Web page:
The InnoFood Africa project implemented phase one of farmer participatory research (FPR) activities between April and September 2021 in Kenya, Ethiopia and Uganda aimed at empowering smallholder farmers. The work focuses on improving farming and primary production practices of African food systems by increasing diversity through promotion of sustainable, climate-smart crop production and post-harvesting practices.
Project teams from Amhara Agricultural Research Institute-ARARI in Ethiopia; Chuka University and Africa Harvest Biotech Foundation International (AHBFI) in Kenya; and Makerere University and Kulika in Uganda prepared the necessary training manuals on improved agricultural practices and trained participating farmers. During the period, Phase I FPR field establishment was undertaken and completed in Uganda and Kenya and preparation for Phase II is in progress. In Ethiopia phase 1 is underway while in and South Africa it will start in October-November, 2021 in line with the late cropping season in the region.
ย Key activities in Kenya and Uganda
In Kenya, during Phase I, AHBFI conducted its participatory research on finger millet and orange fleshed sweet potato crops on 10 sites, whereas, Chuka University researched on six sites using amaranth and cowpea crops in Busia and Tharaka Nithi counties. The farmers prepared the land, established the crops and harvested the grain and biomass yield, and participated in collection of data. Data on growth parameters including plant growth performance and yield related parameters were measured. Yield differences across treatments were observed and the data is being analysed.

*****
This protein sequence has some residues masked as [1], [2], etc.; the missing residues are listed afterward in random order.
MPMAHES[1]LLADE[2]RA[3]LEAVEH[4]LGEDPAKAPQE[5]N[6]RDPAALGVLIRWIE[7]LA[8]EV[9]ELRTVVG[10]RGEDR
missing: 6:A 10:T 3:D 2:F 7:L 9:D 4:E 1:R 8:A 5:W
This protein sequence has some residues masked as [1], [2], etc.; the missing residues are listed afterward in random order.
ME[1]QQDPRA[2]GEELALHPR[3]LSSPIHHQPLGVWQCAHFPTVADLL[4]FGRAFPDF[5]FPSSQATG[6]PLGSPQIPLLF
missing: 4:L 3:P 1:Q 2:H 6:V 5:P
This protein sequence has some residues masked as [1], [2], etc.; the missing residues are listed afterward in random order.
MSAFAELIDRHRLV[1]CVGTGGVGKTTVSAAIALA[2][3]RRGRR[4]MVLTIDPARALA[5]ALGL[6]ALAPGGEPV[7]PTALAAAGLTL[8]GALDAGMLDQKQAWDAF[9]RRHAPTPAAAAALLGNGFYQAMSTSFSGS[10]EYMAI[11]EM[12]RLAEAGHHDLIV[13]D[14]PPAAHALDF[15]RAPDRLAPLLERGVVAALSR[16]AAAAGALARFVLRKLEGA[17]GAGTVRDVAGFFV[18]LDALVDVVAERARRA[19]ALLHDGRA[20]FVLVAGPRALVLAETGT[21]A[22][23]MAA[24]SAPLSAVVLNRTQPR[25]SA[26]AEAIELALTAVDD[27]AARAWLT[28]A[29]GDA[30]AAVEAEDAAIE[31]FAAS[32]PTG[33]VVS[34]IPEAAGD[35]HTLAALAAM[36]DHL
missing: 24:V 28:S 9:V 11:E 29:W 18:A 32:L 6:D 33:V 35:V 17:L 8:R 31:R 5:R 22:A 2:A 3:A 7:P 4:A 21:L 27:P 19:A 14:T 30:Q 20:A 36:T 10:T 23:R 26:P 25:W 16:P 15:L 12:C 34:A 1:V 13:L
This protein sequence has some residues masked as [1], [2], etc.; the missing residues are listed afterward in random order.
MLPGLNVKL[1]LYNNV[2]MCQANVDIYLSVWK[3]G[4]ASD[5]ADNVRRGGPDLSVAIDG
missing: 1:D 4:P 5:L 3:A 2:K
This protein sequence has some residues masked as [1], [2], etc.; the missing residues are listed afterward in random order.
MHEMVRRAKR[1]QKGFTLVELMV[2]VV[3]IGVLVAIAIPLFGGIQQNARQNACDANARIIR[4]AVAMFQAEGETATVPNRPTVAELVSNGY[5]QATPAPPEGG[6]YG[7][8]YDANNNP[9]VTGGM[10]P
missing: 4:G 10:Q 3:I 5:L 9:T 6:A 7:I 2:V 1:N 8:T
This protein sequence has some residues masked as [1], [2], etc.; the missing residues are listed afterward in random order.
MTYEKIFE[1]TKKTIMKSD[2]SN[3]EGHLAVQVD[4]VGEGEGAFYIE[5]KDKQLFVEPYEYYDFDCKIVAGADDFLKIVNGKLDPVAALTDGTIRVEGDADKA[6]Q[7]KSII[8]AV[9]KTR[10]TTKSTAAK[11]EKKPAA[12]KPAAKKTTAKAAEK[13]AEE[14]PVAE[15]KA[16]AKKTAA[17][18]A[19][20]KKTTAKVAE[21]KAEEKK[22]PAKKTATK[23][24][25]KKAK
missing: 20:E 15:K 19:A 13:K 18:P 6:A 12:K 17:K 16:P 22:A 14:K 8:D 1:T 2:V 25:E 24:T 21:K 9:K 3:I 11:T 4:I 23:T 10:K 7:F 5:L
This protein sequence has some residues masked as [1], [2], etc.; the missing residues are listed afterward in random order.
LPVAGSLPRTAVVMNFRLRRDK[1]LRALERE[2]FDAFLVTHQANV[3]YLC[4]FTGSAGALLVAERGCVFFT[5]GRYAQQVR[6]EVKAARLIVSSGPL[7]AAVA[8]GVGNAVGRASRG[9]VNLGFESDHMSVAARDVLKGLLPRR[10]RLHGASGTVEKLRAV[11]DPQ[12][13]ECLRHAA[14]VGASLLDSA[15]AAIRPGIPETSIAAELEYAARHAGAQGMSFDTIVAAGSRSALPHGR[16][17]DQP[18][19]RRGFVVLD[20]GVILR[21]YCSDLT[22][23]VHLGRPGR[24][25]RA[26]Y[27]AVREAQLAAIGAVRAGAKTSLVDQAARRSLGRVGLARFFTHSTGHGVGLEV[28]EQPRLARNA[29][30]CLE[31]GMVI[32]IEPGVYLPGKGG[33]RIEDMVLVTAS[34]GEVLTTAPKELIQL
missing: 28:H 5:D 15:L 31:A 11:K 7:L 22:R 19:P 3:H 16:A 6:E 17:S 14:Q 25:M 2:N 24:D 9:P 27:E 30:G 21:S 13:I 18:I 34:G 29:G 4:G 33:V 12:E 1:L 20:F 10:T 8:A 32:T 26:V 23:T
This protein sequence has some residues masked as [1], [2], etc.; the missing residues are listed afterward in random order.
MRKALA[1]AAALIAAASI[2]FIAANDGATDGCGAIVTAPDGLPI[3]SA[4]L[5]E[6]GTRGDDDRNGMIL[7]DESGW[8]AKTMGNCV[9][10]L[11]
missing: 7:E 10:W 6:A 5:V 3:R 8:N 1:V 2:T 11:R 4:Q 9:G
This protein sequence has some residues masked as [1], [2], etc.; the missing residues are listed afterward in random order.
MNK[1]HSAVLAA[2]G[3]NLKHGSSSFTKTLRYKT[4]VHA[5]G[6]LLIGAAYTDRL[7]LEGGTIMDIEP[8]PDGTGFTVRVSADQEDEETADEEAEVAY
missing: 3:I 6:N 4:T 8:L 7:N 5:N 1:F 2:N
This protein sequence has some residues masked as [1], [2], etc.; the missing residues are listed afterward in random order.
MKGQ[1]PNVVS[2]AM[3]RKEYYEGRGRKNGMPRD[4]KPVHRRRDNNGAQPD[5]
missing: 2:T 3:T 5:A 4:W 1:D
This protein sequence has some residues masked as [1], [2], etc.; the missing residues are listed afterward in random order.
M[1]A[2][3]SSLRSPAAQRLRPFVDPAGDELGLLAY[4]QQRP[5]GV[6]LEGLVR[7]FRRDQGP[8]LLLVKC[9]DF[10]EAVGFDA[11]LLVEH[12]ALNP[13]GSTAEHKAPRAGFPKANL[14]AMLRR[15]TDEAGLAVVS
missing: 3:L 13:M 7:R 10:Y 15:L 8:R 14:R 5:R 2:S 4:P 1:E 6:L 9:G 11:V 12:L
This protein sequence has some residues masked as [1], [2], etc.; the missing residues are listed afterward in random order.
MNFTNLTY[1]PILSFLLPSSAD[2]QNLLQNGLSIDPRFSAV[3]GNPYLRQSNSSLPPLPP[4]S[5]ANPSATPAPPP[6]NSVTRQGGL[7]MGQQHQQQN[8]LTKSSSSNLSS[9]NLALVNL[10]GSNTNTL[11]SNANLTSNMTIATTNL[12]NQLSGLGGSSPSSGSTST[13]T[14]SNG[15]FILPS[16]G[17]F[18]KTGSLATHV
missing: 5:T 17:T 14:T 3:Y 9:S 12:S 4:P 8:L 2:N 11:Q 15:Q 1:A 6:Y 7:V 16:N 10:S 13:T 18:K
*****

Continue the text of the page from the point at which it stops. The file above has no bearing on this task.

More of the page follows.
The first phase of FPR in Uganda was conducted by Makerere University and Kulika using sorghum, finger millet and cowpea crops. Ten FPRs were set up (three for sorghum, four for finger millet and three for cowpea). The setting for banana FPR is underway. Farmers and the field support team were taken through data collection exercises and the farmers visited the mother trial as a group to discuss the various attributes of every entry. Data on agronomic parameters of crop growth, response to drought, pest and disease damage, crop yield, crop biomass, soil chemical and physical characters were considered.
In order to standardize the data collection process and the type to be collected during FPR, University of Helsinki supported with the development of guidelines and distributed them to partner institutions in the four countries.
The teams will analyse the data collected during Phase I FPR and prepare for Phase II. Work to establish a sustainable seed supply chain within the FPR sites and beyond to ensure continuation of the project will be initiated and will include development of training materials and subsequent training. Additionally, postharvest and storage technology promotion to reduce loss and support a healthy diet will be initiated in the project countries.